Monthly Newsletter July 2008
Randall Neustaedter OMD
Eczema, like its sister asthma, has become an increasingly common problem of today's children. The obvious cause for the increasing incidence of both these symptom patterns is undoubtedly the increasing number of vaccines today's children receive compared to kids in times past. This is one of the prices we are paying as a society for our efforts to eliminate childhood infectious diseases.
Fortunately, holistic pediatric treatment can address and effectively treat eczema in children. The treatment plan should be holistic and it must treat the problem from the inside, not just topically. Creams and lotions and moisturizers may be useful and soothing, but they will not solve the problem. Steroids applied to the skin will only worsen the problem. Generally, the more that parents have applied hydrocortisone or other topical steroids to a child's skin, the longer it will take for the symptoms to resolve with holistic care.
Like most illnesses there are many degrees of eczema severity. Often the problem begins in infancy with redness and roughness of the baby's cheeks. There may be patches of dry rough skin scattered over the trunk or limbs, and rashes in the flexures of elbows, wrists, or knees. These may be itchy. Babies sometimes rub their faces in the bedding or against their parents' clothing. Older children are often kept awake at night by intense itching. Other children may not have itching at all. As symptoms worsen the skin may become raw with oozing of fluid from the eruptions and bleeding. Sometimes infections in the eruptions complicate the picture as well.
Whatever the severity of the symptoms, the holistic perspective will be the same. Treatment will focus on diet, exposure to potential allergens and irritants, addressing immune system function, constitutional treatment, and medications that relieve symptoms in the short term.
Nutritional factors include maintaining a clean, whole foods diet. Infants under 12 months of age should not eat any grains. Early introduction of grains into a baby's diet has been associated with the development of eczema. Some children will need to avoid other allergenic foods depending on their sensitivities. Testing for food allergies using an IgE skin or blood test and IgG tests for individual foods may be helpful in pinpointing specific foods that aggravate the condition.
Skin irritants should be eliminated, including harsh laundry detergents. Lotions, moisturizers, soaps, and shampoos that contain petrochemicals, parabens, lauryl or laureth sulfates, and other irritating chemicals can aggravate the skin. Usually organic skin products will be well tolerated, but parents may need to try different products to find the one that works best. Washing and bathing can aggravate the dryness and inflammation accompanying eczema. This is because bathing opens the pores and allows water to evaporate from the skin, drying it out. Using an oil based lotion after a bath will prevent this drying effect. Soothing products such as Florasone (Cardiospermum) for rashes/itching and calendula products for raw skin can also be useful.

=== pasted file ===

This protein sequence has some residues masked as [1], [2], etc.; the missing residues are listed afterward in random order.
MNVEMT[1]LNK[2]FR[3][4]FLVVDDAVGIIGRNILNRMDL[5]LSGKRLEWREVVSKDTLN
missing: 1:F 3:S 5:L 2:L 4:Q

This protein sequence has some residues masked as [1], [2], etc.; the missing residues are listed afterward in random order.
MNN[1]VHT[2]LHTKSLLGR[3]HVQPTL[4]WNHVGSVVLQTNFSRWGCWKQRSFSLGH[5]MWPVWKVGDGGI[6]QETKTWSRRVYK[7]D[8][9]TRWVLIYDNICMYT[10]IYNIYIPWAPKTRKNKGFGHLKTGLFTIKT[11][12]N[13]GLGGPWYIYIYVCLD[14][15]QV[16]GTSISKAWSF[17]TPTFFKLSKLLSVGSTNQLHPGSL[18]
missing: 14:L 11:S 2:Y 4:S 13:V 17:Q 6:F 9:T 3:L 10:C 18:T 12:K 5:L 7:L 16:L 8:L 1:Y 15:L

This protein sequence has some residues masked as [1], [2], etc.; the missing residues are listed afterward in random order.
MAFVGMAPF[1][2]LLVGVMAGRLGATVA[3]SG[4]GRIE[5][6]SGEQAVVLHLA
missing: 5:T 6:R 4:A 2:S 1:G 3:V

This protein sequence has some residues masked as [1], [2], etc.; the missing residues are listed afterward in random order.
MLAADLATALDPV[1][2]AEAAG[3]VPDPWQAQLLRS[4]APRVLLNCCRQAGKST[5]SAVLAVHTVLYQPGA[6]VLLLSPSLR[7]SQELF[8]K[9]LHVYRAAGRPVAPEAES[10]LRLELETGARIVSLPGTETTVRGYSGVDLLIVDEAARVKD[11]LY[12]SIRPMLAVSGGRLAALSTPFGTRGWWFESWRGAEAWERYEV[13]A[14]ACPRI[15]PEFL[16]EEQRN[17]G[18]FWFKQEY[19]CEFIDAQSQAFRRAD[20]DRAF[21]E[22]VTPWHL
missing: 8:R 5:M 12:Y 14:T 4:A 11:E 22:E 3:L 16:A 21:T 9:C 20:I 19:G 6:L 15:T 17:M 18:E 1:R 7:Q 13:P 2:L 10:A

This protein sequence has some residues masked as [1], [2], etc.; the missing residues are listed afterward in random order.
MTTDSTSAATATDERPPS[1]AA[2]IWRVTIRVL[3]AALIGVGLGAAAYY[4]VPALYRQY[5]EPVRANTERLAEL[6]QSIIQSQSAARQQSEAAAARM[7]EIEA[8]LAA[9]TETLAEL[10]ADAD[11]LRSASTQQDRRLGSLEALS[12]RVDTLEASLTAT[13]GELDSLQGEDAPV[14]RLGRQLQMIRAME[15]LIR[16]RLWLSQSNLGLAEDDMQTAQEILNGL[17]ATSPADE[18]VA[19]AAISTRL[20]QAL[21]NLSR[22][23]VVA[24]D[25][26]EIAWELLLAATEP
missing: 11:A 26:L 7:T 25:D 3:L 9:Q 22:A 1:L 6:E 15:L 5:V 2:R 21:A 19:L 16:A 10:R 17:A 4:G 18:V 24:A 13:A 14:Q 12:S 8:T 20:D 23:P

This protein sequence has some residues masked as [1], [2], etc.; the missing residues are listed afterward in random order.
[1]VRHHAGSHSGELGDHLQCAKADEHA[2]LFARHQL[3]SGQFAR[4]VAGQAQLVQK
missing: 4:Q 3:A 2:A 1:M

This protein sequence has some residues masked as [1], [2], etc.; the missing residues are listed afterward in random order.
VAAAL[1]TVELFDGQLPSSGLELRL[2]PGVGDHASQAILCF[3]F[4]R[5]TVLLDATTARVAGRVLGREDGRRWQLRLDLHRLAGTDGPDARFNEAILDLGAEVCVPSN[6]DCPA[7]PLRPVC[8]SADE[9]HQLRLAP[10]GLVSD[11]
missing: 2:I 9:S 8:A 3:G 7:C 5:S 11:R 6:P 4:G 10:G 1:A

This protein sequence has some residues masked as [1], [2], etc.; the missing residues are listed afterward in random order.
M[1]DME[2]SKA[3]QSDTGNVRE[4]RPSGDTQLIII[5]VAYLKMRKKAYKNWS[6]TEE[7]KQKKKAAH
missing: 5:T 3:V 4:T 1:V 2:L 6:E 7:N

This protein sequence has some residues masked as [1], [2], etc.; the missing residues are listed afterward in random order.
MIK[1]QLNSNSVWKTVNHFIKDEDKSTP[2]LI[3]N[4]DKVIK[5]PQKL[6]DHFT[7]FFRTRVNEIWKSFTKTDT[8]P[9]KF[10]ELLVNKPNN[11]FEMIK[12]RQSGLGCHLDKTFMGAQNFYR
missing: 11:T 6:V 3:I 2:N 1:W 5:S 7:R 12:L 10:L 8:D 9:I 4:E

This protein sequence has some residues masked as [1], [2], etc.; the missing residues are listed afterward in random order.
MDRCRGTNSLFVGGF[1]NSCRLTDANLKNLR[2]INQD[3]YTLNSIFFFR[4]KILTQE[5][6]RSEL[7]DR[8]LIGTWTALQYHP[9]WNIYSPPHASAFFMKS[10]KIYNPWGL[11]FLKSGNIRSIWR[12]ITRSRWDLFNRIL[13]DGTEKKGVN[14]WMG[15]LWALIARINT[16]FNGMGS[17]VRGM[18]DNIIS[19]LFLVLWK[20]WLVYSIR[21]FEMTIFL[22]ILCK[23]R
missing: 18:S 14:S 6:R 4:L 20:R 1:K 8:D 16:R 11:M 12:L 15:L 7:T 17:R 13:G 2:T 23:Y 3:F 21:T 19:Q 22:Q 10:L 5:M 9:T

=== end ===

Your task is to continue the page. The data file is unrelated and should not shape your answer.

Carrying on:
The most important aspect of eczema treatment is addressing the immune system imbalance that underlies the skin inflammation. This can be accomplished in a number of ways depending on the type of practitioner and the modalities he or she provides. Constitutional treatment with homeopathy and/or Chinese medicine (herbs and acupuncture) is essential to strengthen and balance the body's immune function. A good supplement program is also important. Omega 3 fats in adequate doses are a mainstay. The therapeutic dose of cod liver oil is 1 tsp per 25 lbs body weight or at least 450 mg of DHA in fish oil capsules. Vitamins A and D should be added if children are not taking cod liver oil (10,000 IU of A and 400 IU of D from a fish oil source). Other supplements to support digestive function will fortify the immune system, especially in children with leaky gut and impaired intestinal integrity. Supplements may include digestive enzymes, probiotics, and glutamine to support the intestinal lining. The pediatric formula Grow and Thrive will accomplish this in younger children as well (www.kanherb.com). Investigation of gut function with specific laboratory tests can also provide valuable information (parasites, infections, inflammation, and enzyme adequacy).
Calming inflammation is also an integral part of treatment. This can be accomplished with Chinese herbs (e.g. Fire Fighter pediatric formulation, www.kanherb.com). Other anti-inflammatory treatment may include specific homeopathic medicines (e.g. Mezereum or Graphites). Vitamin C is a useful addition to the supplement program as well. Acupuncture can be very beneficial to calm inflammation using typical points to purge heat (e.g. LI 11, Sp 10).
Parents can expect that symptoms of eczema will gradually improve over a period of several months. Healing the immune system takes time. The more severe a child's symptoms, the longer they have been present, and the more topical steroids or antibiotics used, the longer parents should expect treatment to continue before seeing significant results. Often in babies the symptoms improve dramatically in a short time. Older children may experience some aggravation of symptoms at first, since the body is being encouraged to dispel toxins, and this will often occur through the skin. If vaccines are given during the course of therapy, then parents should expect relapses and much slower progress. Holistic care provides excellent results in eczema, but patience is a key factor.